This article will apply to anyone who tries to transition from the ranks of employed (being told what to do and when to do it), to the wild, wild, west where you hang your own shingle and have no boss…but also no safety net. This is where you operate solely on commission, or you have to create your own paycheck. We also refer to this as signing the checks on the back instead of signing them on the front.
I’ve been at the game for 37 years and watched hundreds…who’s kidding who…THOUSANDS of people fail in commission-based or entrepreneurial ventures, and, oddly, it’s usually for the same small group of reasons. It’s not that sales leaders, coaches or mentors, like me, don’t tell them what’s what or offer them the best training, we do, but human nature is a bitch.
Some people just ultimately do and think whatever the hell they want to do and think, regardless of the counsel available. LOL!
So, a lot of this failure to launch stuff comes as a result of a lack of openness, cognizance or willingness on the part of the person transitioning into a role where they have to govern themselves. So, since I miss David Letterman so much (the new guy isn’t as funny as Dave) let’s do the old top 10 list countdown thing and I’ll try to rank these in order of what I think the significance is. (But I will give you 11 reasons do David Letterman doesn’t sue me)
They Have No Exit (or advancement) Strategy
Outside salespeople and entrepreneurs often fail because they don’t think carefully enough about their possible exit (or advancement) strategies during the early stages of their business. If you are a sales rep, the range of advancement opportunities will become clear to you once you completely understand the industry and company you’re associated with. If you are a true startup, (not attached to an organization) things will become clear once your services hit the market. Your core customer, and the competition will tell you exactly what your options may be. Is your exit an IPO or an acquisition? Is it an acquire-hire or a recapitalization? Smart people have a sense of how the advancement or exit will occur within 12 – 18 months of their launch. Dumb people aren’t even thinking about this.
They Make Themselves INVISIBLE
If they can’t find you, they can’t buy your stuff. I swear that some people jump into sales, or start a business venture and then enter a self-imposed witness protection program. If you plan to be successful as you make this type of transition you have to tell the world about it. From my experience, some people either forget that they have to expose their products and services to anyone that’s willing to listen (direct or indirect lead) or they are too damn cheap to budget and spend a little money for marketing and advertising. Look, you can have or develop a best product in your class, but unless you become a crazy, committed evangelist for it, you will die a slow death. Smart, successful entrepreneurs get the word out early and often via all available media, especially digital media. Dumb ones don’t.
They’re Fixated on the Wrong Thing
This is one of the most noticeable explanations for why many entrepreneurs fail. If your foremost reason for jumping into outside sales or a new business is to make a ton of money rather that to create value and add value to those you serve and touch, then you’ve started off on the wrong foot. This may sound rather mystical to you, however, I have found that God and the universe will never bless and reward your business if you seek to GET something for yourself before you GIVE something of value to those in the marketplace. If this is where you are at the starting point of your new enterprise, you need to do some heavy soul searching and check your value system. I have never had an ounce of success financially when making money came before providing real value to the people I sought to serve.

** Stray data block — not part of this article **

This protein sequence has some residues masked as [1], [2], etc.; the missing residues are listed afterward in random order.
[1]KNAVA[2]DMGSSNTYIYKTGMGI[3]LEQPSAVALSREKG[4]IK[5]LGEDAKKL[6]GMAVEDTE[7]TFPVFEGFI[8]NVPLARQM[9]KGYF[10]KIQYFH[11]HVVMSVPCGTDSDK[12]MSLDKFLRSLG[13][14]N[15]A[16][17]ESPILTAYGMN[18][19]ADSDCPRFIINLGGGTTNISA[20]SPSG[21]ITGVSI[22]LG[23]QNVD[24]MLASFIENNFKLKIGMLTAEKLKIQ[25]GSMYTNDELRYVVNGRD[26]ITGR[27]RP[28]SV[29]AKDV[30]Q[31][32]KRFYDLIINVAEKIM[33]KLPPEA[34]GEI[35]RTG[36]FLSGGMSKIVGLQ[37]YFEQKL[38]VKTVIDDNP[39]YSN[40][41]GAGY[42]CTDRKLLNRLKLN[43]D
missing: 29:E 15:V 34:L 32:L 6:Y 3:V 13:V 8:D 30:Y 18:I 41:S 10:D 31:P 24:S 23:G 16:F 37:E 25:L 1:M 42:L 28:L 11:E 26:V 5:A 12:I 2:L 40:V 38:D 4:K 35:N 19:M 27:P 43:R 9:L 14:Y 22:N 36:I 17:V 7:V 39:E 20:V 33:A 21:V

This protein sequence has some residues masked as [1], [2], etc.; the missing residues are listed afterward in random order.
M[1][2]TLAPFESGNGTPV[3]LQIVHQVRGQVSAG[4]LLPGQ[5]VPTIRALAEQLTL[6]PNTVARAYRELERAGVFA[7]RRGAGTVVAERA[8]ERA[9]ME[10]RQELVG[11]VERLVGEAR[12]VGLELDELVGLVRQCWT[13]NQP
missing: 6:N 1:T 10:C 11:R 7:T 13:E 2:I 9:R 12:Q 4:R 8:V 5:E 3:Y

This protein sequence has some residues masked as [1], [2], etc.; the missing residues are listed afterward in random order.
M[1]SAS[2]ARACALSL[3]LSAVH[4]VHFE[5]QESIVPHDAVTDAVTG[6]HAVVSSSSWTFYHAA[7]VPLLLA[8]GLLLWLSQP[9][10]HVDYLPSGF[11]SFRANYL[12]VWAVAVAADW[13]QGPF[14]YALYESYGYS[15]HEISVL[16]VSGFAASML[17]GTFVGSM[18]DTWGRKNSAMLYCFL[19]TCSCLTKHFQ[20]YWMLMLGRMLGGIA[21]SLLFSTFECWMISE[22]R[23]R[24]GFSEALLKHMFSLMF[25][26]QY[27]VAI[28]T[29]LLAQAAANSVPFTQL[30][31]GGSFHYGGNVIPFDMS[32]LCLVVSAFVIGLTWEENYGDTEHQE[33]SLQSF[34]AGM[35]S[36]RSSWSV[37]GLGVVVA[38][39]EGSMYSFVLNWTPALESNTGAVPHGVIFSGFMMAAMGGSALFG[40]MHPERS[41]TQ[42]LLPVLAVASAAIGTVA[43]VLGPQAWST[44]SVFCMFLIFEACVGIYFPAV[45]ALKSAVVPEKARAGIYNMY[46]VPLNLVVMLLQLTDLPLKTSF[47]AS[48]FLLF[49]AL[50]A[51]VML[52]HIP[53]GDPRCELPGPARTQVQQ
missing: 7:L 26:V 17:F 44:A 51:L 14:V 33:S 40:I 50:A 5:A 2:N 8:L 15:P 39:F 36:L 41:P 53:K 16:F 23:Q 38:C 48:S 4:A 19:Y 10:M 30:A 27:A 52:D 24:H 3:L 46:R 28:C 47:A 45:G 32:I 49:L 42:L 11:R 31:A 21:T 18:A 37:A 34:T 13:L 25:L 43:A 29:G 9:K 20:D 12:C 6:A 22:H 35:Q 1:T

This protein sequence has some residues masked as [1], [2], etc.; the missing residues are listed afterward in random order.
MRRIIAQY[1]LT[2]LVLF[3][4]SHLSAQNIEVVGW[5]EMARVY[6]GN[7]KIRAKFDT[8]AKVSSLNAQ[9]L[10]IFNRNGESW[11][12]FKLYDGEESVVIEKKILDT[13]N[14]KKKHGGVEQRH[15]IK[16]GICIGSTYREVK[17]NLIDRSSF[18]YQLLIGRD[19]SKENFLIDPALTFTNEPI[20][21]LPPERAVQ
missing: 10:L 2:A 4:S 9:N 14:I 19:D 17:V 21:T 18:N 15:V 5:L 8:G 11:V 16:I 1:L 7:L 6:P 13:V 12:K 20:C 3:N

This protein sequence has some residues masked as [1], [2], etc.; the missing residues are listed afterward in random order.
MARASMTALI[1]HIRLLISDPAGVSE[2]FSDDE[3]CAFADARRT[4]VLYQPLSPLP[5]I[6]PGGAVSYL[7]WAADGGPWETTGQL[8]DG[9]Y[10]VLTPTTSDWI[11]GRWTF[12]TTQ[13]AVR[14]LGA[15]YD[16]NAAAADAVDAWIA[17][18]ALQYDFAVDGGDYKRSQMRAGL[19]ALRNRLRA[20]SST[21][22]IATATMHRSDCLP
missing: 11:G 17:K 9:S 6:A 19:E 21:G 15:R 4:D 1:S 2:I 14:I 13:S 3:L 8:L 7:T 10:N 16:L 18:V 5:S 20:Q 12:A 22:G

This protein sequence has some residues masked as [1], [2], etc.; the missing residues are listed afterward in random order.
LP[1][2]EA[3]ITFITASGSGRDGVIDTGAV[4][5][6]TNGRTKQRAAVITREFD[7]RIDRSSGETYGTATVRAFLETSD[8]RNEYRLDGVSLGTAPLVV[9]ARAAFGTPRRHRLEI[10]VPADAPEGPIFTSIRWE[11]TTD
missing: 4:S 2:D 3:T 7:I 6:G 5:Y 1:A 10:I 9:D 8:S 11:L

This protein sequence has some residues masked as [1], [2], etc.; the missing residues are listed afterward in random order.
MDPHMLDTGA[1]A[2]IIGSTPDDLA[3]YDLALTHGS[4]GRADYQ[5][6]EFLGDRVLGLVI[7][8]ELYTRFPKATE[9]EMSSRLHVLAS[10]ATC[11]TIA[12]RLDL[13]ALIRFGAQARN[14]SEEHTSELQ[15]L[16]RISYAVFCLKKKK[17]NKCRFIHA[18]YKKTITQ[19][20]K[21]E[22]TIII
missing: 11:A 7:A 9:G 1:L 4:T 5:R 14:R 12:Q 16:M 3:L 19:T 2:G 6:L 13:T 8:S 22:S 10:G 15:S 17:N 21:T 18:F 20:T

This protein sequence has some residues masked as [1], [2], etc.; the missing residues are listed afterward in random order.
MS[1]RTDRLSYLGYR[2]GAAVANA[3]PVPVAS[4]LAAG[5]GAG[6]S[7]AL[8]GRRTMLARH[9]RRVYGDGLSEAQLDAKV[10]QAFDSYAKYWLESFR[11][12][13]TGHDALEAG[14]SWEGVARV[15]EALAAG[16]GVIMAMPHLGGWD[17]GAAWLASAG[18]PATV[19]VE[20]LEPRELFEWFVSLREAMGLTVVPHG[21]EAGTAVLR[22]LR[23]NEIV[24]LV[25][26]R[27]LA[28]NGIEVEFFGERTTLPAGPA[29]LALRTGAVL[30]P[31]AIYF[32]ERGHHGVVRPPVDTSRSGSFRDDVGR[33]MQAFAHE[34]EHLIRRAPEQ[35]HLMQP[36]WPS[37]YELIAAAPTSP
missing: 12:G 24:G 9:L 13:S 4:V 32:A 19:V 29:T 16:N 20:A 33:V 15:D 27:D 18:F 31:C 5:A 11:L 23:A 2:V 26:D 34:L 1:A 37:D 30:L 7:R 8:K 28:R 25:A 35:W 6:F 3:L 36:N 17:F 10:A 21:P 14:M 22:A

They Are Extravagant
If you are wasteful or flamboyant, spending money irrationally, you are on the path towards failure as an entrepreneur. Great entrepreneurs learn how to act frugally. They do more with less. This is about managing valuable resources and most people jumping into outside sales, or an entrepreneurial venture, have a limited amount of both money and time. A sure way to set yourself up for a crash and burn failure is to start showing off the success of your business by doing lavish things, or purchasing material things that are symbols of wealth. Operate with a strict budget and stick to it. Spend money on the things that make you money.
They Are Risk Averse
Fear of failure is another big reason why entrepreneurs fail to launch. Failures allow that fear to overtake them, even before they get started. Being entrepreneurial is about channeling your passions and creativity into something you really care about doing or achieving. People who succeed don’t fear being laughed at or care that somebody called them, “crazy.” Making positive change in the world and in their own life is a big driver and motivator for winners and it far outweighs any fears attached to the small risks associated with the venture.
They Have Unreasonable Expectations
While it’s good to believe that you can accomplish ANYTHING, even pull off an occasional miracle, that’s not a way of thinking to base your business plan on. Some entrepreneurs simply fail because they’re self-delusional believing that they’re brilliant enough to revolutionize a business or industry and become filthy rich in a year or so. When the world (or market), doesn’t welcome their authority and recognize their brilliance, it’s the world’s fault, not theirs. And then they quit.